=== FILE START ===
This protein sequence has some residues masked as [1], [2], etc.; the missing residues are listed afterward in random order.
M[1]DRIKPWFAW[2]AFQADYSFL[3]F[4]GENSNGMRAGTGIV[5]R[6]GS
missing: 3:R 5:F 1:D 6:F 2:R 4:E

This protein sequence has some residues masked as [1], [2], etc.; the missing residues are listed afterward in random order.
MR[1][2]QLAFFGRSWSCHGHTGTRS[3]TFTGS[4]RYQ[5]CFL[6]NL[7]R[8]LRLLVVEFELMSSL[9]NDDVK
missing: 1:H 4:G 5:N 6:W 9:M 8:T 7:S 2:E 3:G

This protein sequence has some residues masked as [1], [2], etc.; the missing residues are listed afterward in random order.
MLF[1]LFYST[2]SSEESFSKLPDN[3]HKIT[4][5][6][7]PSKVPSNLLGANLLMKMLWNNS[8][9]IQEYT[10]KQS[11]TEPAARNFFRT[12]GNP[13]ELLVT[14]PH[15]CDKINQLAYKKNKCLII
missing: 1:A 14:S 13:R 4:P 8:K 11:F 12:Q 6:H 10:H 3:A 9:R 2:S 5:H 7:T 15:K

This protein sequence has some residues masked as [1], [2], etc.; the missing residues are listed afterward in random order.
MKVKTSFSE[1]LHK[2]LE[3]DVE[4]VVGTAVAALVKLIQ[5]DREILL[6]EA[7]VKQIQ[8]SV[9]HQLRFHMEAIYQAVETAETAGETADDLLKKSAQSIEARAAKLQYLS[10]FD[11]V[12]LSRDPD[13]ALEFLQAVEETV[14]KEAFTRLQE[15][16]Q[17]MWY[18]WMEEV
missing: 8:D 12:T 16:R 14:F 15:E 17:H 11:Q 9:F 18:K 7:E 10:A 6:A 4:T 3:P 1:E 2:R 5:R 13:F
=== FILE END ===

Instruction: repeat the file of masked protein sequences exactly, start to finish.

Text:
This protein sequence has some residues masked as [1], [2], etc.; the missing residues are listed afterward in random order.
M[1]DRIKPWFAW[2]AFQADYSFL[3]F[4]GENSNGMRAGTGIV[5]R[6]GS
missing: 3:R 5:F 1:D 6:F 2:R 4:E

This protein sequence has some residues masked as [1], [2], etc.; the missing residues are listed afterward in random order.
MR[1][2]QLAFFGRSWSCHGHTGTRS[3]TFTGS[4]RYQ[5]CFL[6]NL[7]R[8]LRLLVVEFELMSSL[9]NDDVK
missing: 1:H 4:G 5:N 6:W 9:M 8:T 7:S 2:E 3:G

This protein sequence has some residues masked as [1], [2], etc.; the missing residues are listed afterward in random order.
MLF[1]LFYST[2]SSEESFSKLPDN[3]HKIT[4][5][6][7]PSKVPSNLLGANLLMKMLWNNS[8][9]IQEYT[10]KQS[11]TEPAARNFFRT[12]GNP[13]ELLVT[14]PH[15]CDKINQLAYKKNKCLII
missing: 1:A 14:S 13:R 4:P 8:K 11:F 12:Q 6:H 10:H 3:A 9:R 2:S 5:H 7:T 15:K

This protein sequence has some residues masked as [1], [2], etc.; the missing residues are listed afterward in random order.
MKVKTSFSE[1]LHK[2]LE[3]DVE[4]VVGTAVAALVKLIQ[5]DREILL[6]EA[7]VKQIQ[8]SV[9]HQLRFHMEAIYQAVETAETAGETADDLLKKSAQSIEARAAKLQYLS[10]FD[11]V[12]LSRDPD[13]ALEFLQAVEETV[14]KEAFTRLQE[15][16]Q[17]MWY[18]WMEEV
missing: 8:D 12:T 16:R 14:F 15:E 17:H 11:Q 9:F 18:K 7:E 10:A 6:A 4:T 3:P 1:E 2:R 5:R 13:F